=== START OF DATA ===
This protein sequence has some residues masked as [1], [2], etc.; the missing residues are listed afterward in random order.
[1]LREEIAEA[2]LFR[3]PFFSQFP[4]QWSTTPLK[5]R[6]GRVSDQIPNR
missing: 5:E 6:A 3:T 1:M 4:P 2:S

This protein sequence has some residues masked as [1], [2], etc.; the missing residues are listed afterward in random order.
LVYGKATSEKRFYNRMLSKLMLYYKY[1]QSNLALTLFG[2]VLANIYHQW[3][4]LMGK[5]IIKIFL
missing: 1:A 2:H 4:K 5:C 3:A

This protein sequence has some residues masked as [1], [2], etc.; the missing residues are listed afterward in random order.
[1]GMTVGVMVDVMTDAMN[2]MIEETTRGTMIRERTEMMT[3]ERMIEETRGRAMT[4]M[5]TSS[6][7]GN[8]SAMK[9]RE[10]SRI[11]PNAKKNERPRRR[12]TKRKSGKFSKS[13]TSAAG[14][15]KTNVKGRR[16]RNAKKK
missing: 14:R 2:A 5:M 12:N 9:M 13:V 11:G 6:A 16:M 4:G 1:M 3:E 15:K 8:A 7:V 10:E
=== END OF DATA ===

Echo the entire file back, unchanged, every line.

This protein sequence has some residues masked as [1], [2], etc.; the missing residues are listed afterward in random order.
[1]LREEIAEA[2]LFR[3]PFFSQFP[4]QWSTTPLK[5]R[6]GRVSDQIPNR
missing: 5:E 6:A 3:T 1:M 4:P 2:S

This protein sequence has some residues masked as [1], [2], etc.; the missing residues are listed afterward in random order.
LVYGKATSEKRFYNRMLSKLMLYYKY[1]QSNLALTLFG[2]VLANIYHQW[3][4]LMGK[5]IIKIFL
missing: 1:A 2:H 4:K 5:C 3:A

This protein sequence has some residues masked as [1], [2], etc.; the missing residues are listed afterward in random order.
[1]GMTVGVMVDVMTDAMN[2]MIEETTRGTMIRERTEMMT[3]ERMIEETRGRAMT[4]M[5]TSS[6][7]GN[8]SAMK[9]RE[10]SRI[11]PNAKKNERPRRR[12]TKRKSGKFSKS[13]TSAAG[14][15]KTNVKGRR[16]RNAKKK
missing: 14:R 2:A 5:M 12:N 9:M 13:V 11:G 6:A 16:M 4:G 1:M 3:E 15:K 8:A 7:V 10:E